Abrahams - Minister, I was specifically asking about disabled people. To suggest that behaviour change will alter a disability is quite shocking. I am asking specifically about how the disabled people who have been affected by the bedroom tax, the most vulnerable group in society—

Hopkins - Can I respond to it, then? First of all, people who are disabled make a huge contribution to society, and wherever we can we need to be able to support them to do that. Part of this process is enabling some of these individuals to do that. This is not just the introduction of a policy and then standing back. This is about a huge amount of support through DHP, some £445 million, including £25 million both this year and next year, for people with disability. It is about engaging it on the ground.

I was talking to a housing provider in Derby the other day, and it is about door‑to‑door engagement. It is about knocking on the door, building a relationship and understanding the individual needs of those people, and then tailoring a response to it. It is not about standing back and imposing something. The investment I noticed in the report that came out was that there was on average over £100,000 worth of investment from each of those housing associations. I really applaud them for doing that. They do not want people to be stuck on benefit, trapped in that arena. They want them to be able to retrain, to gain employment, to build self-esteem, and that is part of that intervention to be able to do it.[11]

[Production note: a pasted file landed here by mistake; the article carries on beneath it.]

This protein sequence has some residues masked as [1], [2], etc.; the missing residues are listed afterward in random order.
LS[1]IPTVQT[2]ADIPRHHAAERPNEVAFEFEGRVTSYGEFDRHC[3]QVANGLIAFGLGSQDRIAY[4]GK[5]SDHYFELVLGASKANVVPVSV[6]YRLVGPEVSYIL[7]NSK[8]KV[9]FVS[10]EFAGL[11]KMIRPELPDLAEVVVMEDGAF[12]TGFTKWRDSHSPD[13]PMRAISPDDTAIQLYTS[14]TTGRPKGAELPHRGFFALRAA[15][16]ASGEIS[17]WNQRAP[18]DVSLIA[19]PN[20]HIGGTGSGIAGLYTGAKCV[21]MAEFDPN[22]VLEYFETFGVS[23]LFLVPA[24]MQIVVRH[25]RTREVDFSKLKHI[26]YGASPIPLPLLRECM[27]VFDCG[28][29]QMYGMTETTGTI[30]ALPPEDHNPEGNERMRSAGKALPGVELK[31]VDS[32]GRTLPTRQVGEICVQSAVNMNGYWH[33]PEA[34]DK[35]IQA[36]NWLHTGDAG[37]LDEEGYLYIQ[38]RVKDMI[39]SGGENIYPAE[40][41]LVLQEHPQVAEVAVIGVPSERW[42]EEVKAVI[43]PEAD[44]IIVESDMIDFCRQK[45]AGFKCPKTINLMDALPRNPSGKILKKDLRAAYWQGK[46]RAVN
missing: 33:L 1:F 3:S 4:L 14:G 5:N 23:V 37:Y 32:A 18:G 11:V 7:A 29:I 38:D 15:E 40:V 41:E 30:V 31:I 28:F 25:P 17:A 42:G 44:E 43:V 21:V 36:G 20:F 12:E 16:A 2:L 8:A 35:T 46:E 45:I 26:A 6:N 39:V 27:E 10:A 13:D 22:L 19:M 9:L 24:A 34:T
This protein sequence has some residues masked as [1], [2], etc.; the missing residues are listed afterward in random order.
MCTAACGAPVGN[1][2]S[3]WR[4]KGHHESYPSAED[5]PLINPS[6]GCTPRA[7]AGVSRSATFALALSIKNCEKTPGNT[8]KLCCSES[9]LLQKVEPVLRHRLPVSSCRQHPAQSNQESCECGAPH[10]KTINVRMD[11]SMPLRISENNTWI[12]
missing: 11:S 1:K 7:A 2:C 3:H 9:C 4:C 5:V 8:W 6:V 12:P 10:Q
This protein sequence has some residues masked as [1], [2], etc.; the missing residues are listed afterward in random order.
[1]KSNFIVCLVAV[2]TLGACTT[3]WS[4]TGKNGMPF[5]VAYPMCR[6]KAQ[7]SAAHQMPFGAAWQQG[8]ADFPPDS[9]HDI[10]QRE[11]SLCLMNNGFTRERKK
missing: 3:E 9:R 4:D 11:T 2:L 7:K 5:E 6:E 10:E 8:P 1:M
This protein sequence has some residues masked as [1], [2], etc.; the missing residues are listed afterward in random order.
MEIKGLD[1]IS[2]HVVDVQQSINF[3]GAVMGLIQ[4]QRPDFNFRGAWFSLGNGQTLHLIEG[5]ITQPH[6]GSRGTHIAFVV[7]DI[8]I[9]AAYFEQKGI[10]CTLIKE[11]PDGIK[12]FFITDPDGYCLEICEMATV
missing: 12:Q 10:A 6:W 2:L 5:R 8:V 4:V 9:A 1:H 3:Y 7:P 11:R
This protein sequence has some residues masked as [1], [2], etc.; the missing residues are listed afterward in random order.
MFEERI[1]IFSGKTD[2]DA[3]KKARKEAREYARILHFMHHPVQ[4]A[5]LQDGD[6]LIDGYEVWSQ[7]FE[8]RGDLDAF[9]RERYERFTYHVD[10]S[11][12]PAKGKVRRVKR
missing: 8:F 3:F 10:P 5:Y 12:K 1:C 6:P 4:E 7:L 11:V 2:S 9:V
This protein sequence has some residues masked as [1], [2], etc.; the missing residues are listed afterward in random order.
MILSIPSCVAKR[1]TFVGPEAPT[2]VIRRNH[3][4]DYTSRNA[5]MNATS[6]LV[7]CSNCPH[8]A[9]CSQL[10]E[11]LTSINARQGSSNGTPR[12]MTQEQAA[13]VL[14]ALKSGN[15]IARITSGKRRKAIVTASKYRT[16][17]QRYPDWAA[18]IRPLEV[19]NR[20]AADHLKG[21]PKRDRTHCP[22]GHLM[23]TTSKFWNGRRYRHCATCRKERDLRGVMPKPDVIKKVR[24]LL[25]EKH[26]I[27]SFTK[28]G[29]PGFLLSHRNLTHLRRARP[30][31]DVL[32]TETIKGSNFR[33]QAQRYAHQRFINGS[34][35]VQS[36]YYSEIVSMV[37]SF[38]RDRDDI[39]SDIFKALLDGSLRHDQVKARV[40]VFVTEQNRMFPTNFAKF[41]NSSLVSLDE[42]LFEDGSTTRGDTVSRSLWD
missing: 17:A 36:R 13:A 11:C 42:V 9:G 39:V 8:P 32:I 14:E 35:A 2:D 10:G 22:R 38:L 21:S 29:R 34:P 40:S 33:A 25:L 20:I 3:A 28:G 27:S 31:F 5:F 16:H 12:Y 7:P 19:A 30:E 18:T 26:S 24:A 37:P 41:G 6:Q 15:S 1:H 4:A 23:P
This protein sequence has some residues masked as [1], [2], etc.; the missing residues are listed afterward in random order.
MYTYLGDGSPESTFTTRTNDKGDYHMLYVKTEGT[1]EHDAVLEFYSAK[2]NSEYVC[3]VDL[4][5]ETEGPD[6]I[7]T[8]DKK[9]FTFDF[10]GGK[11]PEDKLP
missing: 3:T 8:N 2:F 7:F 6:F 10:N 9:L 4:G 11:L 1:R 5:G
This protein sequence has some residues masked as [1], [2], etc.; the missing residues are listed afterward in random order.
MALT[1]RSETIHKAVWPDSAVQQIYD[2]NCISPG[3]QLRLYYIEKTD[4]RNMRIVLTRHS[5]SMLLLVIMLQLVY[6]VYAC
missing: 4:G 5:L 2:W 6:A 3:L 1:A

References[edit]

  1. ^ LIST OF MEMBERS RETURNED TO SERVE IN PARLIAMENT AT THE GENERAL ELECTION 2010 London Gazette
  2. ^ "Democracy Live: Your representatives: Kris Hopkins". BBC. Retrieved 20 November 2012. 
  3. ^ "Election 2010: Keighley". BBC News. Retrieved 7 May 2010. 
  4. ^ https://www.gov.uk/government/people/kris-hopkins
  5. ^ "Conservative MP Hopkins questions Sinn Fein expenses" news.bbc.co.uk 27 July 2010 Link retrieved 27 July 2010
  6. ^ Watt, Nicholas (29 April 2012). "New Conservative MPs bid to oust old guard from key committee". The Guardian (London). 
  7. ^ Kelly, Liam (8 October 2013). "Reshuffle: Kris Hopkins appointed housing minister". The Guardian (London). 
  8. ^ Kelly, Liam (15 July 2014). "Brandon Lewis promoted to housing and planning minister in reshuffle". The Guardian. Retrieved 20 August 2014. 
  9. ^ "Nadine Dorries launches Twitter attack on promoted Tory MP". The Guardian. 8 October 2013. Retrieved 8 October 2013. 
  10. ^ "Tory MP Kris Hopkins says disabled people hit by bedroom tax need to change their ways". Daily Mirror. 12 February 2014. Retrieved 12 February 2014. 
  11. ^ "Work and Pensions Committee:Oral evidence: Support for housing costs in the reformed welfare system, HC 720". 12 February 2014. Retrieved 11 April 2014. 

External links[edit]

Parliament of the United Kingdom
Preceded by
Ann Cryer
Member of Parliament for Keighley
2010–present
Incumbent